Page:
Update: No real update. Waiting for email response.

Hans Im Gluck: One of the publishers that I didn’t have a specific time slot scheduled for was with Hans Im Gluck. They said in their email that they were pretty booked up but I should stop by and see if they can squeeze me in. I did stop by and we found a time to meet up. This entire pitch session was done just with Sales Sheets as the publisher preferred it that way. He liked Bordeaux, Bermuda Triangle and Swashbucklers. We would love to partner with Hans Im Gluck and so I handed over Bermuda Triangle right away and gave them sales sheets for the other two.

Update: No real update on this one yet.

Needless to say, we had an amazing Fair with regards to our publisher meetings. Each publisher we met expressed some interest in at least one of our games and that’s a good feeling. We still have a long road ahead for each of these games, but at the very least, putting a face to the name, and having a name to follow up with is a huge, huge benefit! Stay tuned to this blog for updates as we get them about any of our upcoming games.

Coming up next: Part 5 of the Adventures in Essen series in which I review all the best practices for a designer at Essen. If you’re a designer and planning to go next year – then bookmark the page so you can come back to it next year!

-Jay Cormier

Essen 2011 Roundup

Sorry I didn’t do up-to-the-minute updates as Jay sent me frantic encrypted e-mails letting me know what was going on at Spiel ’11.  I was pretty sick over the last few days, so it was all I could do to decode them, read them, cheer weakly, eat the paper I transcribed the message on to, and then go back to bed!

We had several prototypes to show and are also looking for European partners for co-publication of Belfort and Train of Thought.  Here’s a recap of what happened at Essen for the Bamboozle Brothers:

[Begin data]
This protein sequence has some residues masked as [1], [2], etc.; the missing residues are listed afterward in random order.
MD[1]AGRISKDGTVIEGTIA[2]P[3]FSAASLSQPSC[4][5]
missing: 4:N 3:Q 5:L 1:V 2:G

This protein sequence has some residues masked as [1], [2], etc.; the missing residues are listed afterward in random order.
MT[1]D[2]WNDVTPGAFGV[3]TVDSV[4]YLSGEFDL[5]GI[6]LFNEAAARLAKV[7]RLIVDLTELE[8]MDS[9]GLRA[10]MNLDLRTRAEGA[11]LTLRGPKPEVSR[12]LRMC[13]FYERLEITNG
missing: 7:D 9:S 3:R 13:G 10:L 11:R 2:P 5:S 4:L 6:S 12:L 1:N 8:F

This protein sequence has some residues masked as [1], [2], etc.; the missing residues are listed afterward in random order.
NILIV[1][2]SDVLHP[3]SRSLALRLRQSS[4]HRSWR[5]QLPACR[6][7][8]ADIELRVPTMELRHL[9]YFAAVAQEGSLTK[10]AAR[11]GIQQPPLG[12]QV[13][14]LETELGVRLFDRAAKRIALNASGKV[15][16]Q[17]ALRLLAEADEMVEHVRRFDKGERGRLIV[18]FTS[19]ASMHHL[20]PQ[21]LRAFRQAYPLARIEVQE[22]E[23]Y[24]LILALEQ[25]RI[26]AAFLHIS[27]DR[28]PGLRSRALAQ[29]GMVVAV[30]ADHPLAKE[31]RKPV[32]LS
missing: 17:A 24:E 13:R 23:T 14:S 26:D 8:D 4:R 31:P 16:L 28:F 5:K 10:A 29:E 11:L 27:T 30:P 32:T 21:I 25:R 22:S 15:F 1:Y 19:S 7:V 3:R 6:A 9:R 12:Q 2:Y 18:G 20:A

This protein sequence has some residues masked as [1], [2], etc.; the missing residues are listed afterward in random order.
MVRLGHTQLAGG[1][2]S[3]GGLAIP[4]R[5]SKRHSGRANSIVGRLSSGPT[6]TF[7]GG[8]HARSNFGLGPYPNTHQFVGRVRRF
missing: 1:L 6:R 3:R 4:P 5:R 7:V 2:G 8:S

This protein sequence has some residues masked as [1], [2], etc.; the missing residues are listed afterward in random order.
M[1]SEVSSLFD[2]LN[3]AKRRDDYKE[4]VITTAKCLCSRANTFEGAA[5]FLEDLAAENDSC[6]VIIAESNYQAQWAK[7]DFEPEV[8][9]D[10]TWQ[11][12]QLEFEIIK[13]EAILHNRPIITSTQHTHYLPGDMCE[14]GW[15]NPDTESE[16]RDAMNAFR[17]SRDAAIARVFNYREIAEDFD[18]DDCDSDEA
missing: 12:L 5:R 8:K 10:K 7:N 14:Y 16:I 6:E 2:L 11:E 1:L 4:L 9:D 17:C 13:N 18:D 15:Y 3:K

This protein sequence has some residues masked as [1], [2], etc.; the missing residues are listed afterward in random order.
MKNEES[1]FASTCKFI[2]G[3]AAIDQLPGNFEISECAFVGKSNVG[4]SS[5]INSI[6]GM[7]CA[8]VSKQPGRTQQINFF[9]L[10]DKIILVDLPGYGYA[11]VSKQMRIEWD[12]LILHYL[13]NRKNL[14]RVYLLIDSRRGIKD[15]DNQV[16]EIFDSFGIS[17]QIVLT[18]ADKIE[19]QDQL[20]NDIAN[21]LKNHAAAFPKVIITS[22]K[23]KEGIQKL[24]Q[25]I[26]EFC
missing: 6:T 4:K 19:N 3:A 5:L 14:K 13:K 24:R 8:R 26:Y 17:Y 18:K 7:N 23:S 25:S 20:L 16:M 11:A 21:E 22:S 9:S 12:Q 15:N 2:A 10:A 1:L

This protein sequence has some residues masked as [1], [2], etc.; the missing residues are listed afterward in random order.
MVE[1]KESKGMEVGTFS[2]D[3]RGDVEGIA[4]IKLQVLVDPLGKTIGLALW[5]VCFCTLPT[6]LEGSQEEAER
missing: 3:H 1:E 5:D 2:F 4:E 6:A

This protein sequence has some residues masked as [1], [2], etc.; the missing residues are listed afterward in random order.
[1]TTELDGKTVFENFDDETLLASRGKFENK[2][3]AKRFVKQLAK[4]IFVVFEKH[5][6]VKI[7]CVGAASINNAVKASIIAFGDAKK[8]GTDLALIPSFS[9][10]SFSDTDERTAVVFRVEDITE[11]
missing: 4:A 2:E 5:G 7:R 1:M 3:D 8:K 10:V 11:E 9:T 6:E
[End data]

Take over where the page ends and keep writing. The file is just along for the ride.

Jay met with:

Kosmos, who liked Swashbucklers, were interested in co-publishing ToT and took the rules for EIEIO
Pegasus, who expressed strong interest in Swashbucklers and were also interested in Clunatics, ToT, and Lost For Words (depending on how their initial venture into party games goes with Pictomania).
Huch & Friends, who want to check out Clunatics, would like the rules for Bermuda Triangle, and copies of Belfort and ToT to evaluate as European releases.
Quined, who are evaluating Akrotiri – Jay gave them the updates they requested in terms of “spicing it up” so now they are going to playtest with the new additions we’ve made
PSI, who told Jay that Belfort has been sold in Europe (English copies, of course – but it’s a start!)
Queen, who Jay met with on behalf of our friend and fellow Game Artisan, Matt Musselman, to pitch Matt’s Bordeaux to them. They enjoyed Bordeaux and then Jay had time to show them our games – they loved Belfort and requested a copy for evaluation. Jay also showed them Swashbucklers and they were very excited by it. They requested a prototype of it as soon as possible. Jay gave them the prototype immediately after the convention.
Alea liked Bordeaux as well, and this company is Matt’s first choice. There wasn’t a ton of time, so Jay was only able to show our party games to Alea. Now, you might be thinking, “Alea doesn’t do party games!” and you’d be right. But what they can do is link us up with other publishers that do! They liked ToT, Clunatics and Lost For Words and took several sell sheets for these and EIEIO as well, saying that they’d show them to their colleagues. Nothing like getting a plug from one of the most respected publishers in the biz…
Hans im Gluck, who liked Swashbucklers and Bermuda Triangle. As Swashbucklers was slated for Queen, Bermuda Triangle went home with HiG – spread the love! HiG also really liked Bordeaux – go, Matt, go! Also of note: HiG was very positive about our sell sheets, so that’s a sign that it’s something we should all have on our “to do” lists. It’s one of the last things Jay and I do, but one that we spend a lot of time on, despite it seeming so simple.
Jolly Thinkers, who are a Chinese publisher – they were interested in Train of Thought prior to Essen so we took this opportunity to meet face to face and hand over a copy for evaluation.
Jay also had a meeting with Gamewright, who currently have Jam Slam, but I’m not sure what transpired in the meeting. Jay’s probably so burnt out on games that he’s sleeping right now. 😀

Recent Playtests

Spent this past week playtesting a bunch of our games.

Played RuneMasters: our 2 player card combat game.  This is quite the different game for us as it’s not even the kind of game we usually like to play, but we have a pretty cool idea for it and we are trying to see if we can make it happen.